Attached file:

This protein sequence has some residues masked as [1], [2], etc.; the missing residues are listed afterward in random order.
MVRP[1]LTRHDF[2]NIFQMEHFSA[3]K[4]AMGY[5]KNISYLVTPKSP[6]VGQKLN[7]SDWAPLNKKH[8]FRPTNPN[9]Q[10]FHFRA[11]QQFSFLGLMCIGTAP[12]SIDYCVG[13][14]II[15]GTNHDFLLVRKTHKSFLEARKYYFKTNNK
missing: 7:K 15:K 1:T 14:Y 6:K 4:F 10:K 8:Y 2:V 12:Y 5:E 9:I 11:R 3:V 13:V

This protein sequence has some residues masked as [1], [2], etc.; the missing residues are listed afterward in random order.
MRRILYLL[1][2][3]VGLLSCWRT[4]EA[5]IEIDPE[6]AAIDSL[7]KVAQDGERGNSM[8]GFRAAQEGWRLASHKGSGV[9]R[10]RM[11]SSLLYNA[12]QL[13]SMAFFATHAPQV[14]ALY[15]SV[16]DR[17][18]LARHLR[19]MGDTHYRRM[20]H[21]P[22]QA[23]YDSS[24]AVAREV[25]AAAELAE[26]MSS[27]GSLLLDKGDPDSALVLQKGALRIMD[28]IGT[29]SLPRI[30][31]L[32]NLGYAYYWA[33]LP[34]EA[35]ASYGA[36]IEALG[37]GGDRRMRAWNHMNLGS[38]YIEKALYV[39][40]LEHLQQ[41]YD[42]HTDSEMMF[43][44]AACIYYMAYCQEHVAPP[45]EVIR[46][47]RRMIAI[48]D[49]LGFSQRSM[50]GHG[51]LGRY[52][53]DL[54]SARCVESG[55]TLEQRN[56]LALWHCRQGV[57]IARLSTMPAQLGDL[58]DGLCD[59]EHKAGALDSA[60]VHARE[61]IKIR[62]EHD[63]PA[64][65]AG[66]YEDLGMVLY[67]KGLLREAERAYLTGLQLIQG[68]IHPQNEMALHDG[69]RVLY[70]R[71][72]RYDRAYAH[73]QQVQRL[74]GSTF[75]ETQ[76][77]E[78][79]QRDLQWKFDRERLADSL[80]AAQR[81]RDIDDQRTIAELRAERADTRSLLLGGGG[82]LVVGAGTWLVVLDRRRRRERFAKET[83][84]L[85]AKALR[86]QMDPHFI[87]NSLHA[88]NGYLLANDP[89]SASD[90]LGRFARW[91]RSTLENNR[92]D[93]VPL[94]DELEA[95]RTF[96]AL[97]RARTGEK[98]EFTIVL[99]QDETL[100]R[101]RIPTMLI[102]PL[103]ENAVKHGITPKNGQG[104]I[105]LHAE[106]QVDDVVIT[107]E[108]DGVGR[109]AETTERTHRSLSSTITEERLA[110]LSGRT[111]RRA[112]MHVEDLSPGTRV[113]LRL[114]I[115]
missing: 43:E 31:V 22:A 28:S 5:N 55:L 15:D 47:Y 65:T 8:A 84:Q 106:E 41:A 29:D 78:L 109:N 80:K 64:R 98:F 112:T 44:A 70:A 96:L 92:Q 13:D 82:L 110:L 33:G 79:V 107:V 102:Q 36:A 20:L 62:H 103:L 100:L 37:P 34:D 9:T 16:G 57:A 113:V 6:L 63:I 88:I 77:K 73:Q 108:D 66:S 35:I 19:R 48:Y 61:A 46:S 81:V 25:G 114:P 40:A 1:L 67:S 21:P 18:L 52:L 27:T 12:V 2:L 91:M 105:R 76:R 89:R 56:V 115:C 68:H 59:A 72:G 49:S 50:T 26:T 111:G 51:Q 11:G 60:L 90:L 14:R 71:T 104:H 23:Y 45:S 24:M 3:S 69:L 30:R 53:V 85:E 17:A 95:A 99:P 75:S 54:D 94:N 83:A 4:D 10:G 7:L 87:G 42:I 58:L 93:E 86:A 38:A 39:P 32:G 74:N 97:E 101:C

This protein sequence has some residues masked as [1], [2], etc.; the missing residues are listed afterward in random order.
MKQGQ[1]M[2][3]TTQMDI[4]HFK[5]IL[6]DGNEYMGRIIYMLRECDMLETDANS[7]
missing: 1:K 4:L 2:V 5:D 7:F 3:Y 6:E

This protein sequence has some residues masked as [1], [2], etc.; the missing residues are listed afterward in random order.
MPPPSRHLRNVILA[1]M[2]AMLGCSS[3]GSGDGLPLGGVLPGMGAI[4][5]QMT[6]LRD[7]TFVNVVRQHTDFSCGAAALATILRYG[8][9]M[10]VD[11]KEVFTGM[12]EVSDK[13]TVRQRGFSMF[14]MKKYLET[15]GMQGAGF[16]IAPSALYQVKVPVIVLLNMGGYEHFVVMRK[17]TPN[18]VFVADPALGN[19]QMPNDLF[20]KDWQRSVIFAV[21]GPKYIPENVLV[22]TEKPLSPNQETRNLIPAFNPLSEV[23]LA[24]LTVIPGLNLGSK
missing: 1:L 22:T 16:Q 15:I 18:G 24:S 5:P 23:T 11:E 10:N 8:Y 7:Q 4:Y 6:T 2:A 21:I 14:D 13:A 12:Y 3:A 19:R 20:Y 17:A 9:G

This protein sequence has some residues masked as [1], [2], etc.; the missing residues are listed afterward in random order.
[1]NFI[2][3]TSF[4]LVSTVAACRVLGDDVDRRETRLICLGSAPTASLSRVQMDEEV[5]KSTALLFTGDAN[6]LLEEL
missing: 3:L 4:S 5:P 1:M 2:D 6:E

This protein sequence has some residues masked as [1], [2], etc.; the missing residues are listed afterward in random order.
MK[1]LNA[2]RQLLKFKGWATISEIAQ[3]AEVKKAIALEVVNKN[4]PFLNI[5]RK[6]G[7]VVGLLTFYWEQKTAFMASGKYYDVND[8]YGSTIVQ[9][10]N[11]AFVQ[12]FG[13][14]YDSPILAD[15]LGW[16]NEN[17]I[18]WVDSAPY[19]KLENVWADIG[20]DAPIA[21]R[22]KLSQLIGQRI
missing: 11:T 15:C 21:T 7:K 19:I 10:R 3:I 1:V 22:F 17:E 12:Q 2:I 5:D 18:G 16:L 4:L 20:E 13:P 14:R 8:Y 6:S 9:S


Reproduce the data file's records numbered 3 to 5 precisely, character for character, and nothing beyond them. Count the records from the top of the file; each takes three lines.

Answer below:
This protein sequence has some residues masked as [1], [2], etc.; the missing residues are listed afterward in random order.
MKQGQ[1]M[2][3]TTQMDI[4]HFK[5]IL[6]DGNEYMGRIIYMLRECDMLETDANS[7]
missing: 1:K 4:L 2:V 5:D 7:F 3:Y 6:E

This protein sequence has some residues masked as [1], [2], etc.; the missing residues are listed afterward in random order.
MPPPSRHLRNVILA[1]M[2]AMLGCSS[3]GSGDGLPLGGVLPGMGAI[4][5]QMT[6]LRD[7]TFVNVVRQHTDFSCGAAALATILRYG[8][9]M[10]VD[11]KEVFTGM[12]EVSDK[13]TVRQRGFSMF[14]MKKYLET[15]GMQGAGF[16]IAPSALYQVKVPVIVLLNMGGYEHFVVMRK[17]TPN[18]VFVADPALGN[19]QMPNDLF[20]KDWQRSVIFAV[21]GPKYIPENVLV[22]TEKPLSPNQETRNLIPAFNPLSEV[23]LA[24]LTVIPGLNLGSK
missing: 1:L 22:T 16:Q 15:I 18:G 24:S 5:P 23:T 11:E 10:N 8:Y 7:Q 4:Y 6:T 2:A 21:I 14:D 13:A 12:Y 3:A 19:R 20:Y 17:A 9:G

This protein sequence has some residues masked as [1], [2], etc.; the missing residues are listed afterward in random order.
[1]NFI[2][3]TSF[4]LVSTVAACRVLGDDVDRRETRLICLGSAPTASLSRVQMDEEV[5]KSTALLFTGDAN[6]LLEEL
missing: 3:L 4:S 5:P 1:M 2:D 6:E